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Re: Ldi/dt of an inductor


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Because that's what inductors do: they try to keep the current constant.

Think of a flywheel: difficult to get spinning and hard to stop once spinning.

An inductor stores energy in the form of a magnetic field which takes energy to build and releases energy when it collapses.

When there's no current flowing through the coil and its energised, energy is needed to build the field. If the current is suddenly interrupted, the field collapses which induces a high voltage spike which forces the current to carry on flowing by arcing over the switch contact.

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Current in a conductor generates a magnetic field around the conductor.  An inductor is a coil of wire, so when the expanding magnetic field of the current interacts with adjacent coils of conductor, it induces an opposite polarity voltage, which resists the current.  If the current decreases, the magnetic field starts to collapse which induces a voltage which will try to maintain the current.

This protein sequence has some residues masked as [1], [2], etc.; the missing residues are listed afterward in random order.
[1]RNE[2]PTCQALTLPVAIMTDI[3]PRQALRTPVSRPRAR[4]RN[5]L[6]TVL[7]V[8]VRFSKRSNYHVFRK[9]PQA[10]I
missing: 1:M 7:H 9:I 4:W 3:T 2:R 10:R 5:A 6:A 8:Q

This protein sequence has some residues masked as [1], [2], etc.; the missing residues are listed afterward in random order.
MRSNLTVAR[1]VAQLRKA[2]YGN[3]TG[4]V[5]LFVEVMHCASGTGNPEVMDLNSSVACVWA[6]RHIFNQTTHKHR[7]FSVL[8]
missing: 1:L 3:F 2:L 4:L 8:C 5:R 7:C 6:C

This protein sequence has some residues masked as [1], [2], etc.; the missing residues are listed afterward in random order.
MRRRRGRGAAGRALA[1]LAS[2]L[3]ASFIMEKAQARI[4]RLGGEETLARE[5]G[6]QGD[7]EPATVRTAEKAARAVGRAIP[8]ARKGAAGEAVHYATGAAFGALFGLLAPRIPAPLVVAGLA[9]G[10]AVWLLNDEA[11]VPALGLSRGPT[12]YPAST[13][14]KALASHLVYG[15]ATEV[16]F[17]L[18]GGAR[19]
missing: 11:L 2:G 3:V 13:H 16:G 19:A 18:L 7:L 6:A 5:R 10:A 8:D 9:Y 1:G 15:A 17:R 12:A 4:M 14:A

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  • 2 weeks later...

And why do you think an inductor is gong to behave differently just becasue you apply a different type of signal (waveform)???

The answer is... it won't... all "the rules" (or math, if you will) that govern their functionality apply all the time!

Why do you think:

An inductor can produce a different result depending on the waveform you apply to it.

Do you know why the diode is "sometimes" placed in parallel and what happens if you don't?

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  • 2 weeks later...

A diode in parallel with an inductor, like many protection diodes, prevents adverse voltages generated from the inductor from shortening the life of the connected devices.
Unfortunately protection diodes can shorten the life of the relay because the current decays more slowly when it's turned off causing the contacts to open more slowly which increases arcing across the contacts. A resistor in series with the diode (about the same value as the coil resistance as a general rule of thumb) can increase the rate of current decay in the coild.
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